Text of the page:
controlled events, but confess plainly that events have
controlled me." This does not mean, of course, that
Abraham Lincoln was inactive or inert, nor does it
imply that he was incapable of taking decisive action.
But this view -- which is something that began to
emerge from his own words, and not a thesis that I
originally started out with -- emphasizes the importance
of Lincoln's deeply held religious beliefs and his
reliance on a Higher Power.
OTHER WORKS BY DAVID HERBERT DONALD:
Look Homeward: A Life of Thomas Wolfe --
Winner of the Pulitzer Prize, 1988
Liberty and Union:
The Crises of Popular Government
The Great Republic:
A History of the American People
Gone for a Soldier: The Civil War Memories
of Private Alfred Beard
Charles Sumner and the Rights of Man --
Winner of the Pulitzer Prize, 1961
The Nation in Crisis
Why the North Won the Civil War
Charles Sumner and the Coming of the Civil War
Lincoln Reconsidered: Essays on the Civil/ War Era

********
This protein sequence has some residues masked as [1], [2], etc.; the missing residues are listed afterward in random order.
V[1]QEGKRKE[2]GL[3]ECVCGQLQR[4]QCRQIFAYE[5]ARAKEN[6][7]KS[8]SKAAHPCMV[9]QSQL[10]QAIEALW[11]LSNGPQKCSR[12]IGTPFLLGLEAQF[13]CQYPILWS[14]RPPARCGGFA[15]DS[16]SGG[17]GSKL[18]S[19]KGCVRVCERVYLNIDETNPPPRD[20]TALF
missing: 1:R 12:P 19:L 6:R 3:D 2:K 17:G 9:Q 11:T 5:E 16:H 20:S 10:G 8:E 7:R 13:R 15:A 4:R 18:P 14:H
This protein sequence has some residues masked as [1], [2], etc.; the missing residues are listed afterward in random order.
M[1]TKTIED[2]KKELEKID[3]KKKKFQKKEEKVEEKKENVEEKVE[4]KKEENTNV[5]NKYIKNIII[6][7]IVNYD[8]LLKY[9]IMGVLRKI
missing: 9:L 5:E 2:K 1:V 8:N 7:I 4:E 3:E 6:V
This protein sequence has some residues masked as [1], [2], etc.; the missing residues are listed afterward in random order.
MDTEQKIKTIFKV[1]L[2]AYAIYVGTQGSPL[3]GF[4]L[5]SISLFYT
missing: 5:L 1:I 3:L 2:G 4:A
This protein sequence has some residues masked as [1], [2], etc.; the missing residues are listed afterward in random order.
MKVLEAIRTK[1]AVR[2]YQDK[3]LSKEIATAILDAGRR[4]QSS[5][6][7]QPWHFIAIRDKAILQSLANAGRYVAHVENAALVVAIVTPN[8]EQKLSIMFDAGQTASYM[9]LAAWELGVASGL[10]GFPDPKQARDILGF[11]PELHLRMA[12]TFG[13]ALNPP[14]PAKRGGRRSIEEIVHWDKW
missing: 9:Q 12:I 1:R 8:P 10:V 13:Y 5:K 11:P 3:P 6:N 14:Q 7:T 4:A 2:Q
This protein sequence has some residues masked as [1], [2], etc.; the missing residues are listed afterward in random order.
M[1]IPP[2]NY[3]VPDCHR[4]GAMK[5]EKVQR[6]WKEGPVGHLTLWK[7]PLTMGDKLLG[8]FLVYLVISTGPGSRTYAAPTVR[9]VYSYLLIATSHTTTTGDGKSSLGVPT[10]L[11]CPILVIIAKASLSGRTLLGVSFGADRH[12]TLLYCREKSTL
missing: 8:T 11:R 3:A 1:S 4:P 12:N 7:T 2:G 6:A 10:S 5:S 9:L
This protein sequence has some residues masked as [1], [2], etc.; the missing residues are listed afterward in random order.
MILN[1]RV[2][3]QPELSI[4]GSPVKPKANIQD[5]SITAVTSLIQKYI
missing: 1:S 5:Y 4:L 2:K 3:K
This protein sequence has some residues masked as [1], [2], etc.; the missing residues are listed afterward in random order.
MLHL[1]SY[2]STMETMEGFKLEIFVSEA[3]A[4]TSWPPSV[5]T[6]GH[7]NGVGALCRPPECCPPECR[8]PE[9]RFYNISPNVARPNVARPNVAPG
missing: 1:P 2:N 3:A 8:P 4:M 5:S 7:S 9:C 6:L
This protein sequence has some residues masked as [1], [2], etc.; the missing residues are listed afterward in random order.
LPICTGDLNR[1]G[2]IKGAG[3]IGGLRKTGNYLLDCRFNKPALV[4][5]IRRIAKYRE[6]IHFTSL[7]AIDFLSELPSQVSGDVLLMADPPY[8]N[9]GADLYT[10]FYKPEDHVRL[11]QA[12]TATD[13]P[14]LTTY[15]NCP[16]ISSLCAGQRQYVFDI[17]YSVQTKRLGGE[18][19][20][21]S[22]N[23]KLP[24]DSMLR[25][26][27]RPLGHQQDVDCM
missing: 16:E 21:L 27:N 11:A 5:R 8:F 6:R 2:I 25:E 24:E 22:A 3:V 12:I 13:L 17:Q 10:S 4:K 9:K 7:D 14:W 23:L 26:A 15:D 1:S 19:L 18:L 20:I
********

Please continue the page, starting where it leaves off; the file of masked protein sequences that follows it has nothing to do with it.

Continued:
Divided We Fough
Reading Group Guide
Reading Group Discussion Points
- Lincoln was essentially a passive man. He was not formally educated. He repeatedly failed when running for various political offices. He was not considered a handsome man, and he was inexperienced and unprepared for the presidency. Yet all this considered, he still became one of the greatest presidents the United States has ever known. To what do you attribute this? How might the elements of Lincoln's character and his time have blended together to create a man so successful in casting off slavery and bringing the Union back together?
- How, in many ways, was Lincoln the most American of presidents?
- Donald brilliantly explores the development of Lincoln's character. Describe this development and its impact on the outcome of slavery and the Civil War. What in Lincoln's character led him to greatness?
- How did Lincoln's growing belief in a Higher Power sustain him through the agony of a country divided?
- In April of 1864, Lincoln wrote to Albert G. Hodges: "I claim not to have controlled events but confess plainly that events have controlled me." How is this accurate and not quite true at the same time?